Yesterday was a difficult day for all of us across the Union for Reform Judaism (URJ). We were forced to confront hard truths about the pain that too many in our communities have experienced. Yet confronting these truths is part of the practice of cheshbon hanefesh, the practice of being spiritually and morally accountable.
We were found woefully wanting.
Jewish tradition requires us to take responsibility for the safety and well-being of our community – to do the hard work of repair and healing. Rather than remaining silent in the face of these accounts, we have chosen to engage deeply in the process of, repentance, by publicly proclaiming our sins. But the process of t’shuvah does not end with such a proclamation.
T’shuvah, like the more modern concept of restorative justice, is a serious process that aims to achieve healing and rehabilitation for survivors and victims, as well as perpetrators of harm. Following the prescribed stages of repair can lead to a world in which equity, safety, and justice are accessible to all. Indeed, our tradition is unyielding in holding all of us responsible for creating a world in which justice and safety prevail.
The last few Torah portions have focused on building sacred community. In this week’s parasha, Ki Tisa, the Jewish people profoundly loses their way as they build and worship an idol of gold. When Moses sees their depravity, he smashes the stone tablets in a fit of anger. The ancient rabbis posit that those shattered shards were gathered up and placed in the ark of the covenant to be carried by our ancestors on the remainder of their journey as a new covenant was consecrated. Why would they want to carry the broken tablets along with the whole ones? Perhaps it forced them not to forget that painful chapter. Perhaps they understood that they needed to own and heal the brokenness that they experienced even as they were given a second chance.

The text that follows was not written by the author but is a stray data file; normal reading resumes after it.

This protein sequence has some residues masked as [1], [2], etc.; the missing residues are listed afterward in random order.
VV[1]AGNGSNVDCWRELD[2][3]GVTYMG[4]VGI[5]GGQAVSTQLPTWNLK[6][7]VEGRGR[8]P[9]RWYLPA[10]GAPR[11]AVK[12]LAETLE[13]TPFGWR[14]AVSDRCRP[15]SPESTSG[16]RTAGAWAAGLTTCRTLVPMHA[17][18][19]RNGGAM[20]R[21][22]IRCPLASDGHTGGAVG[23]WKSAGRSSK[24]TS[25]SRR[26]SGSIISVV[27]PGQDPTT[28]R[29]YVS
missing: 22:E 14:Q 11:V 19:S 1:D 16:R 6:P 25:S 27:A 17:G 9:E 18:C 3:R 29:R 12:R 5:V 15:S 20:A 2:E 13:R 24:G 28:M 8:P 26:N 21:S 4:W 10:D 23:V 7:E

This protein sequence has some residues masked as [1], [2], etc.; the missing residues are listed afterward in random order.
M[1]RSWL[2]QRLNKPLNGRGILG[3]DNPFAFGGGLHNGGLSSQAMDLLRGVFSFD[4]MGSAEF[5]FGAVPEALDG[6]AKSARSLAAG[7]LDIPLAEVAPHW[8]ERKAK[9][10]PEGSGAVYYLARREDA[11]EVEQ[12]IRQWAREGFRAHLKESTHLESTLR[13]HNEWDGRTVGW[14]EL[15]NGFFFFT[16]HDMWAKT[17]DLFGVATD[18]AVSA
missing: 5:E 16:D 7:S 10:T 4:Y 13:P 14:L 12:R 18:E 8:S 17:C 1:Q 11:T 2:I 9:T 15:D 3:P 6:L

And so, too, for us. We will carry all of the brokenness and harm that has been experienced in our Reform community over the past decades. It is our sacred responsibility to do so, even as we continue our collective journey with new clarity, resolve, and accountability.
We are committed to walking this very demanding path of accountability and healing. Yet we know that we cannot do this work alone. When sacred trust has been violated, it will take an entire community to restore it. To that end, we are committed to collaborating with all of our Reform Movement partners to enact change to ensure that all clergy, professional, and lay leaders adhere to scrupulous ethical standards, and that practices and procedures across our Movement protect the safety and well-being of everyone within our communities.
Over this Shabbat and in the coming days, let each of us summon the spiritual strength to reflect deeply on what has happened, and let us resolve to shape our sacred community with safety, holiness, and hope for each and every soul in our midst.